In 2012 Samsung introduced a host of new features to its Smart TV line-up, some content and network related, some to provide greater interactivity and control, and in some models, one that fights obsolescence.
This year that last feature has been retained, while the others have been significantly enhanced and improved, including the addition of increased support for cloud services.
Samsung’s flagship 2013 LED LCD television, the UA55F8000 crams all the company’s top tier technology into a super thin (35mm) panel.
Don’t let that dimension fool you, though. That 35mm is the overall thickness, which is primarily due to the electronics and connection chassis at the bottom rear. This only reaches about three-eighths of the way up from the bottom.
The rest of the panel is a hair under 15mm thick, looking sleek and elegant.
And it’s beautifully finished with a clean black, rear panel, marred only by Samsung’s model ID plate.
Nonetheless this is a TV that can be placed so that the rear is visible. Removable covers hide the connections so even the cabling is relatively unobtrusive.
The 55 inch (140cm) display features a wonderfully thin bezel, just 6mm from the edge of the display to the outside world on three sides, 12mm at the bottom.
Speaking of which, its curved metal ‘Arc’ stand holds up the TV with two arms widely separated. Although nicely finished in a chrome look, you hardly see it because only the ends poke out from under the TV, which is raised from the bench by just 35mm.
Don’t plan on putting a soundbar speaker on the entertainment unit in front of this TV.
The TV has built-in WiFi, of course, plus Ethernet. There are four HDMI inputs and a bit of legacy support for analog audio and video, and three USB sockets. One of these can be usefully employed for recording or time shifting TV shows (via the TV’s single tuner) simply by plugging in a USB hard disk drive.
You don’t need to use one for a camera, though, because that, and a microphone, are built in at the top, in a section of the panel which swells slightly to accommodate them. The camera pops up and retracts as you require it, preserving the sleek lines of the TV.
One of the HDMI sockets supports MHL – the ‘Mobile High-Definition Link’ – by which an increasing number of Android devices can be charged, and deliver high definition video and audio to the TV. This is an excellent way to play back video from your mobile device.
The TV’s own camera can be used for the built-in Skype app, but also for the motion control function. By ‘motion’ I mean you use your hands to control the operation of the TV, Minority Report style, without moving from your seat.
And you can control it by voice, either with the aforementioned microphone, or with the microphone built into one of the two remote controls. One of those remotes is conventional, although smaller than Samsung remotes of the past. The other is a touchpad model.
That one lets you move the selection (or the cursor in the web browser) around by sliding your finger over a touch-sensitive area. This worked very well, except for the surprising lack of a ‘Mute’ key. Even the onscreen virtual remote, which you can invoke with this remote, lacked that important function.
There are lots of Internet features built in, including the usual Australian TV catch-up services (iview, SBS On Demand, PLUS7), as well as QuickFlix and Foxtel on Internet TV, which allows you to subscribe to more than 30 channels on a monthly basis, rather than contracting for the long term.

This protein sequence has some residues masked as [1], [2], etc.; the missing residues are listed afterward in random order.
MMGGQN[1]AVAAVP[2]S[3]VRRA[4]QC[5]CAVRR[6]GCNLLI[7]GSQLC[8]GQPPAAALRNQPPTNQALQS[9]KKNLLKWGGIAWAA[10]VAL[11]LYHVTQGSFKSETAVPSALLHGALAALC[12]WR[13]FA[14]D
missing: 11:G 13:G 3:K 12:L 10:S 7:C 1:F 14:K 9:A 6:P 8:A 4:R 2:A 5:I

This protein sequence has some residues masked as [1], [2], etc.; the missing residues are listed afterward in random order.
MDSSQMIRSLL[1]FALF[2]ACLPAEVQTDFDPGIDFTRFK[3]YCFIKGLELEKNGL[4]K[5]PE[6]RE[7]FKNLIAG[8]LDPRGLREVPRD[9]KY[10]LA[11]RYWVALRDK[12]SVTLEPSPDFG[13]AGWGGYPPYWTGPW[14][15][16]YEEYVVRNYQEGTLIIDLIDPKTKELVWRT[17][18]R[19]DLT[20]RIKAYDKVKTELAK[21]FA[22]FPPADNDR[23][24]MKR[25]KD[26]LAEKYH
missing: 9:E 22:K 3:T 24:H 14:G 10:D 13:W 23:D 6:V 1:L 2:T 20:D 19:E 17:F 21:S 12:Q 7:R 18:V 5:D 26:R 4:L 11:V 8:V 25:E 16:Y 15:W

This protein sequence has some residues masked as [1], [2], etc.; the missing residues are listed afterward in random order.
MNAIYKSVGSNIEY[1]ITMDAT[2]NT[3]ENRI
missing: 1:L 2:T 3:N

This service is available via the Xbox 360 console, but when it comes to TVs, Samsung has the exclusive.
You can download plenty more apps too, including one for BigPond Movies if that’s your preferred supplier, and the BigPond AFL Games Analyser.
Samsung has quietly made a few improvements to general picture quality this year with the UA55F8000 TV, primarily in the area of 200 hertz performance.
By default it operates in the ‘Standard’ mode for its Motion Flow picture smoothing facility, and this does indeed smooth the picture, eliminating all judder and providing a liquid motion that allows fine detail to be seen even while a great deal of action is occurring on the screen. This is achieved with almost no picture distortion artefacts, an impressive performance.
The default ‘Sharpness’ setting with most signals was ‘50’ on a 100 point scale. This was too high, but didn’t seem as bad a last year. Winding it down to 5 delivered a natural picture without the harsh edges that the higher rating produces.
Free-to-air TV gets an interesting advance in accessibility. Last year Samsung’s TVs offered the enhanced ‘Freeview’ menu.
This year that has been dropped in favour of something better: a ‘Now & Next’ type panel called ‘On TV’. This displays images from the shows and graphical logos from for the stations available, and is derived not from a free-to-air broadcast, but from Samsung’s own Internet server. Just a little added value for the user.
The 3D performance was good, too. Not perfect, but Samsung seems to have biased the leakage of each eye’s content into the other eye so that it only happens when light objects appear over dark backgrounds.
This is rather less common than the other way around, so the 3D effect was impressive, and of course provided with full resolution rather than the reduced resolution of ‘passive’ 3D systems.
Two sets of active 3D glasses were included. These are spidery affairs that use disposable batteries (providing 150 hours of use) that proved to be very comfortable. They use an RF synchronisation connection so they don’t interfere with IR remote controls.
Smart Hub interface
Of course, it is the smarts of this TV that offer so much. Samsung has reorganised its interface into four main panels.
When you first switch on the TV, or hit the ‘Smart Hub’ key on either remote, the first panel deals with traditional TV functions. The current TV show (or external input) is showing in a window in the corner, while the enhanced EPG is laid out around it. Four icons to the top of the screen represent the four panels.